The race is run with all horses 62 that line up at the starting gate. The first round starts with a pre-set number of horses 62 determined prior to bonus mode start-up. Each additional bonus round is run with one less horse. In this manner, at least one player will be guaranteed to win. During the race, the animated horses 62 race in slots 64 across the screen 30, some passing others, some lagging behind. The final placement of all horses 62 is shown on the graphics board. However, all final placements are determined by the bonus controller in a completely random manner. In other words, there are no favorites, and each horse 62 is as likely to win as any other horse 62. The race resembles a “stake race” in which all horses 62 are equally handicapped.

e. Paying the Bonus Pools

For the Quiniela tickets, if a player's top two horses win and place, the player is awarded the entire Quiniela pool. If more then one player wins and places, they split the Quiniela prize pool. These rules apply for all other pools. For the Exacta ticket, a player has the top two horses of the race in order. For the Trifecta ticket, three horses must be in proper order, and for the Superfecta ticket, four horses must be in proper order. If two players win the same ticket, they split that jackpot and also split any lower jackpots with all total winners of each specific jackpot. If no one wins, the bonus round continues after the next game, but with one less horse from the previous round. Players understand that odds of hitting a jackpot improve in each successive tournament round. Someone must win a race to cancel the repeating bonus rounds which cancels the bonus mode.

f. Financing the Jackpot Pools

These are three preferred methods for financing the jackpot pools of the Tournament Sweepstakes bonus game. Each method has its strengths and weaknesses. While each method is described below, it is to be expressly understood that other methods could be used to fund the separate pools.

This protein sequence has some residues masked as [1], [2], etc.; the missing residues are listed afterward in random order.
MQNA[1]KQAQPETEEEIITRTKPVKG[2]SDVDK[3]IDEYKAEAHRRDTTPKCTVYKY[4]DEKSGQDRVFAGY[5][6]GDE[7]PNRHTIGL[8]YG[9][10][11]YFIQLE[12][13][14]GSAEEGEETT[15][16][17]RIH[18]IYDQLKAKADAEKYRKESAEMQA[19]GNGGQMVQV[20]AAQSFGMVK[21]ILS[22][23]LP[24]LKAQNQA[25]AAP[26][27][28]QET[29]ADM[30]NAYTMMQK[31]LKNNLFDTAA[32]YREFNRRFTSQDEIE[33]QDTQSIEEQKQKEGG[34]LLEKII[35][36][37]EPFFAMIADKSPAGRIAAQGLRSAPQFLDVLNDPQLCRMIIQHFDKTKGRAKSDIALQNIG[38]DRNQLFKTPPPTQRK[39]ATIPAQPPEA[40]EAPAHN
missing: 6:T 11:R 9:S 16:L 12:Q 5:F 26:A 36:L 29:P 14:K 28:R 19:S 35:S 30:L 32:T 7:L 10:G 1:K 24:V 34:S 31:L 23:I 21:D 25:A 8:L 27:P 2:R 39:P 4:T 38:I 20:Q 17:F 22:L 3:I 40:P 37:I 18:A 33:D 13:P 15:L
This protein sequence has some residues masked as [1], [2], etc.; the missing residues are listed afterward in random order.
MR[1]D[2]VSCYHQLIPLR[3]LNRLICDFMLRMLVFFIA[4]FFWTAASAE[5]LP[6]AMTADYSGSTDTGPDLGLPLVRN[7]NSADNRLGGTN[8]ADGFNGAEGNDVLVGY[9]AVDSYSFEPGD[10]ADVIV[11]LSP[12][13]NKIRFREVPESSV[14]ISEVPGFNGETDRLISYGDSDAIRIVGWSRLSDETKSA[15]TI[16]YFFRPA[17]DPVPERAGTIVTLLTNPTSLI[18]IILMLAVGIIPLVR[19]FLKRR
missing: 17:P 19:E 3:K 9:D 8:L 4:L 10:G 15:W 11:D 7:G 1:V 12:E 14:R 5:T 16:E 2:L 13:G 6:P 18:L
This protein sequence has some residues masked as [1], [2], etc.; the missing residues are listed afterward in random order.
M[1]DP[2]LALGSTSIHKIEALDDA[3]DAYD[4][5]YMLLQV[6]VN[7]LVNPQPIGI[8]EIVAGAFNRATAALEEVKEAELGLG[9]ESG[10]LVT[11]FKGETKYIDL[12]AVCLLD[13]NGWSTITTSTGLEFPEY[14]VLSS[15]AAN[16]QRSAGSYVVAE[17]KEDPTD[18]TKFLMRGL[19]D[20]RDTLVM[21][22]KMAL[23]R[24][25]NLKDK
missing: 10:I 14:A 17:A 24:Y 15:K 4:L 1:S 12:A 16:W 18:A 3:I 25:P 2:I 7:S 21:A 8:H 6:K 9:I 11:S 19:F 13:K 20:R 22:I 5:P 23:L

Method No. 1—Eligibility Bet Threshold: In this method, the jackpot pools are financed by taking a percentage contribution from all eligible wagers. This method requires that the player wager a minimum number of coins to become eligible for the bonus mode. The minimum number of coins required is adjusted to an optimum value by the casino operator. This value is typically greater then the average wager of the game without the bonus system. The main advantage of this method is that it serves to increase the average wager of the system. The main disadvantage of this method is that money will only accrue into the jackpot pools through wagers that meet the minimum eligibility amount. Any wagers not meeting or exceeding this amount will not contribute towards the jackpot pools. To create additional profitability, the increase in revenue due to increased wagers must more then offset any decrease in game hold.